Colors: Blue Color

The team at the iconic Birmingham Back to Backs has won the prestigious Dementia Hero Award in the category ‘Dementia Friendly Business’.

The winners were announced at a virtual awards ceremony on Thursday 20 May, which were hosted by Alzheimer’s Society supporter TV presenter, writer and journalist, Richard Madeley. The Dementia Hero Awards took place during Dementia Action Week, which runs from the 17-23 May.

The Birmingham Back to Backs’ Reminiscence team was one of three finalists in their category, ‘Dementia Friendly Business – Small and Medium Category’. This award category recognised organisations that have gone over and above to become dementia-friendly, for their customers and employees. The category was split by large organisation (over 250 staff) and small/medium organisation (up to 249 staff). The award winner was announced by TV presenter and journalist, Angela Rippon CBE.

The awards, which are sponsored by Tunstall Healthcare, took place virtually due to the coronavirus pandemic and showcased the stories of people doing outstanding things during the pandemic – Alzheimer’s Society’s dementia heroes.

The dedicated Reminiscence team at the Birmingham Back to Backs, located in the city centre on Hurst Street, have been working with the Birmingham and Solihull Mental Health Foundation Trust to make a meaningful difference for people with dementia and their families.

Claire Pitt, a Reminiscence team volunteer at the Birmingham Back to Backs, said: “We were so pleased to be nominated and so surprised to have been shortlisted as a finalist, but to have actually won the award is fantastic. Everyone in the team has worked so hard and we all enjoy doing what we do for people with dementia.

“Before lockdown we ran meet up sessions for people with dementia and their carers to come along and visit. We would sit in the Back to Back living rooms and we set the tables up and had tea. Each session had a theme, such as childhood, and another time we spoke about food and cookery. The group would reminisce about their childhood or about cooking when they were younger, and we had historical objects from that time-period on display.

“The best thing about the sessions is the way you see people with dementia light up in front of you – they sit up and they remember something. When they talk about themselves and their memories, they are the expert and it’s so wonderful to see. Carers have told us that after the sessions, the people with dementia would leave and talk about the session at home or even a week later.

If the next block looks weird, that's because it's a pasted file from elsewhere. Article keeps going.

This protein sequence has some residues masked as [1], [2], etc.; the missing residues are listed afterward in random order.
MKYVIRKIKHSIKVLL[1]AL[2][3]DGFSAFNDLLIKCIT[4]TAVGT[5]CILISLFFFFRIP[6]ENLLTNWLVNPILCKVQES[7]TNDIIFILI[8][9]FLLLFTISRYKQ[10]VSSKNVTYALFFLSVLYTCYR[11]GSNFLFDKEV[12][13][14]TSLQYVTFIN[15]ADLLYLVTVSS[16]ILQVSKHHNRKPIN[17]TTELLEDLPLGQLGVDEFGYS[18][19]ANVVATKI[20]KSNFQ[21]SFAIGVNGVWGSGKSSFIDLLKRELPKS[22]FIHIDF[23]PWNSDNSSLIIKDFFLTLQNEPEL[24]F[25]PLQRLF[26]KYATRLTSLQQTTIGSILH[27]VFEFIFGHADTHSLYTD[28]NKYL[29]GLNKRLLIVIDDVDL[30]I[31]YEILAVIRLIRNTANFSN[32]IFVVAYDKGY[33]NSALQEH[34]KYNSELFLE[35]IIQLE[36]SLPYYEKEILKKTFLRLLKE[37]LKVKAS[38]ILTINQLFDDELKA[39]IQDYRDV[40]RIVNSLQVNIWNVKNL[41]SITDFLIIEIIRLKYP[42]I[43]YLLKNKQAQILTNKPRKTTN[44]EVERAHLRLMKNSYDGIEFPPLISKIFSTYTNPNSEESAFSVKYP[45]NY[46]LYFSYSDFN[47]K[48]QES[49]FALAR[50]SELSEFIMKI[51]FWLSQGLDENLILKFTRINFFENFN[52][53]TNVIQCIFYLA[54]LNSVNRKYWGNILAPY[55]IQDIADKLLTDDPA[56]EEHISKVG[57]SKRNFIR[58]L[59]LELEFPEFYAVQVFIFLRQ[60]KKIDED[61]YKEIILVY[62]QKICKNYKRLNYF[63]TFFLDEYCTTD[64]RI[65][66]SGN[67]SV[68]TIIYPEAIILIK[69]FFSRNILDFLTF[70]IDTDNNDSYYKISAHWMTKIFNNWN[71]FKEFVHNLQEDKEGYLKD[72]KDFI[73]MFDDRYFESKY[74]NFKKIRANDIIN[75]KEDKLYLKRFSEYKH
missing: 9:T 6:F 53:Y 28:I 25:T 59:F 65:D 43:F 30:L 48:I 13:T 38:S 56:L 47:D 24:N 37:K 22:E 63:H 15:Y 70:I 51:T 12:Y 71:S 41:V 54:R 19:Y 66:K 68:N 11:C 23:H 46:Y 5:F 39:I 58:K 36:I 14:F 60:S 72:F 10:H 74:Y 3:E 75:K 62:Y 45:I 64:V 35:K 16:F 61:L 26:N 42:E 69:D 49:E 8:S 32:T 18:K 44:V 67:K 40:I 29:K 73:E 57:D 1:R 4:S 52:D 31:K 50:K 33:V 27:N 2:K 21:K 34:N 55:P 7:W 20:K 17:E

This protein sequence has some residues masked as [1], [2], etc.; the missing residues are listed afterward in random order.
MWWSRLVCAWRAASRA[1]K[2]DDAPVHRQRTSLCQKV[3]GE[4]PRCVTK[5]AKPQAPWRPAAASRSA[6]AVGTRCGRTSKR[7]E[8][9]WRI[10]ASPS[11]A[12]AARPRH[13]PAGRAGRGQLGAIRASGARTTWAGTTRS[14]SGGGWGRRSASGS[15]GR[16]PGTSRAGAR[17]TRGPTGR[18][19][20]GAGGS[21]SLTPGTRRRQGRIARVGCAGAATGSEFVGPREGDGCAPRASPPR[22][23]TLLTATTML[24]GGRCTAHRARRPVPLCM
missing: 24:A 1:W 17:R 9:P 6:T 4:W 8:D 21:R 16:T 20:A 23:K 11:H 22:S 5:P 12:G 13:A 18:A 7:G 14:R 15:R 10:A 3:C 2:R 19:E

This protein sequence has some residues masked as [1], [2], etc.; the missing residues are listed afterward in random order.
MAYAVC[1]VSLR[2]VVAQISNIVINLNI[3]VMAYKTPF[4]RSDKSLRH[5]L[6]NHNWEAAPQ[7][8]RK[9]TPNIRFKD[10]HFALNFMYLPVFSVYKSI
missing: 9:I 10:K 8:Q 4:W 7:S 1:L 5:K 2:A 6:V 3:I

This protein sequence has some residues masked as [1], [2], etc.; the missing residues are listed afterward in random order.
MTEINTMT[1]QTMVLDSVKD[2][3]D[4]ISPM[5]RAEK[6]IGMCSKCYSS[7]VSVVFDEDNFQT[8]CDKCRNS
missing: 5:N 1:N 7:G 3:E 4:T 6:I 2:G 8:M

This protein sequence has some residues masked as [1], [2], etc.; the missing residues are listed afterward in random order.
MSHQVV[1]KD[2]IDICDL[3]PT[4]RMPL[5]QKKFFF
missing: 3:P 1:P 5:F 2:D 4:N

“Since the pandemic hit, we have been running the sessions on Zoom every other week and showing reminiscence images, such as cooking utensils, old toys, and we have a show and tell slot where people with dementia show an object on camera and talk about what it means to them.

“It’s such a great thing to do and it’s wonderful to see how it helps people. There are so many people affected by dementia, and their carers too, who need support, and this number is growing as our population ages, so it’s so important to help and involve them. Society as a whole needs to become more dementia friendly.”

Alzheimer’s Society Area Manager for Midlands Central, Janice Le Tellier, said: “Throughout the pandemic so many individuals, groups and organisations have gone above and beyond to support people affected by dementia. This year’s Alzheimer’s Society’s Dementia Hero Awards provided the perfect opportunity to celebrate the achievements of these unsung heroes.

“It’s been so inspiring to hear the stories of those dedicated to caring for people with dementia, finding innovative solutions in research, and the campaigners and media fighting for the rights of people living with dementia. They are all making a difference.

“We are delighted that the Reminiscence team at the Birmingham Back to Backs has won the Dementia Hero Awards for Dementia Friendly Business.

“The past year has been tough for all of us. But imagine how much worse it would have been if you couldn’t understand why it was happening: why you no longer saw your loved ones; why your carers stopped visiting or why they wore masks. Tragically, this was the reality for tens of thousands of people living with dementia in the UK.

“Since the pandemic began, Alzheimer’s Society support services have been used 3.7 million times, showing that people affected by dementia need us now more than ever.”

Eight-year-old Josh Purkis from Birmingham has cut his waist length hair in support of two charities that helped his family when his little sister was taken seriously ill with a brain tumour.

Josh had been growing his hair since 2019 when his sister Verity lost hers from having chemotherapy. He has so far raised over £1,916 for Ronald McDonald House Charities UK and is donating his luscious locks to The Little Princess Trust.

The Purkis family were on holiday on the Isle of Wight when Josh’s sister became poorly and was transferred to Southampton Children’s hospital. She was diagnosed with a brain tumour and immediately operated on. The family, 130 miles from their home in Birmingham, were given a room in Ronald McDonald House Southampton so they could be close to Verity during her treatment. The 52-bedroom House, situated within minutes’ walk of the hospital wards, kept the family together during a critical time.

Of their support for Ronald McDonald House Charities UK, Abi, Josh’s mum, said:

‘When Verity was taken ill on holiday in the Isle of Wight she had to be transferred to Southampton hospital where she underwent two brain surgeries to remove as much of her tumour as possible. Through the Ronald McDonald House Southampton we were given a room in the House next to the hospital.  This meant that Josh, his brother Ben, and their Dad were able to visit Verity and me during her stay, and also gave me a place to rest and recuperate when Verity was being looked after by family or in surgery.

“The use of this room and access to the facilities at the Ronald McDonald House meant we could still see each other and be together as a family at such a difficult time, especially as we were all still in shock and grieving the death of my eldest sister Liz. We have always been so grateful to Ronald McDonald House Charities UK, Josh has decided he wants to donate any money he raises from cutting his hair, as a way of saying a huge thank you to them.”